It is often misleading to think that motorcycle steering involve shifting your body mass. If you really believe that shifting your body will make your bike turn do a simple experiment. Leave the handlebars alone, rest them for example on the tank and whilst you go straight, try to turn only by moving or leaning your body to one side. You'll see that your bike is still going straight ahead and your effort is for nothing as motorcycles are designed to go straight with no action on handlebars. If your bike turns on leaving the handlebars it means the wheel alignment has suffered which needs fixing.
Yes, shifting your
body will play a role but once you've made your bike turn and lean in the
corner. However, we should start from
the basics first on how to turn the motorcycle.
Whether you aware of
this or not, you do it anyway, otherwise you will not be able to make any kind
of turns on you bike. This is the same as with any bicycles. In order to turn
right you need to first turn your handlebars left which deflects the front wheel
to the left which forces the bike to fall to the right. This maybe sounds
complicated but is simple and natural thing that you many not yet realised.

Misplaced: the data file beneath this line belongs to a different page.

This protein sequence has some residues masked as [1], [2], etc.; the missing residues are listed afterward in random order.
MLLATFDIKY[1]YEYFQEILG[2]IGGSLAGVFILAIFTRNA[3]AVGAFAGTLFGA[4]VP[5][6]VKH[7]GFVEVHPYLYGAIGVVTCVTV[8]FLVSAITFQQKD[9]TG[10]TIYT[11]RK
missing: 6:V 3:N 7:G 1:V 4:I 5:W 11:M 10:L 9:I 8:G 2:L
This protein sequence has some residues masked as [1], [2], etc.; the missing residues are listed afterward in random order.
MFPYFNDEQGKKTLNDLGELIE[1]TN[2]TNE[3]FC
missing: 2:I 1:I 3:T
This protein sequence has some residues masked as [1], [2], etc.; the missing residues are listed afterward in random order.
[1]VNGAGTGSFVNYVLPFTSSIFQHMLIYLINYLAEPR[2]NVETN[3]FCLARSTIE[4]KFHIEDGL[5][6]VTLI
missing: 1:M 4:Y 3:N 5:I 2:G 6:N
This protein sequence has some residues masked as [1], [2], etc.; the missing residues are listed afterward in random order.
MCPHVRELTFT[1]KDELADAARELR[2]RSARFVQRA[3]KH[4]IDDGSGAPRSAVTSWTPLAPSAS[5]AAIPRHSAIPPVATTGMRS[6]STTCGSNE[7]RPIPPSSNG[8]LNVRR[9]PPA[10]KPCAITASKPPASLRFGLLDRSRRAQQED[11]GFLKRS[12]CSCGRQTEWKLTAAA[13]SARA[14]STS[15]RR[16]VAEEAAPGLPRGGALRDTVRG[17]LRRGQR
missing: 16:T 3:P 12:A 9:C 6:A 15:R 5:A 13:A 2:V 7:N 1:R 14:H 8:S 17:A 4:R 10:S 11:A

When you start to use this technique more consciously and more intentionally you would want to gently push one or the other side of the handlebars. Simply, if you want to turn right, gently push the right hand side and if you want to turn left, push the left hand side. This would do the trick and it is a good starting point.
When you begin
experimenting, you will notice that the bike's willingness to turn is
proportional to the force on the handlebars. To turn quickly you will need to
be more abrupt with the push and if you push it lightly, the bike will slowly
bend in the desired direction. At higher speeds it will be more difficult to
turn and any steering would require more force on the handlebars than at lower
speeds. This is caused by the fact that with increasing speed the gyroscopic
effect of spinning wheels, brake discs, chain etc., creates increased
At the design stage
of any motorcycle chassis a great care is taken to ensure proper steering feel,
balancing stability against turning ability. However, no matter what motorcycle
you ride, on experimenting and perfecting your inputs at the handlebar you will
discover new abilities of your bike. Make sure you've mastered the
countersteering techniques before diving into more advanced steering techniques that will
add further control and confidence to your riding.
Read more on the advanced motorcycle steering techniques in Motorcycle Steering - Part II
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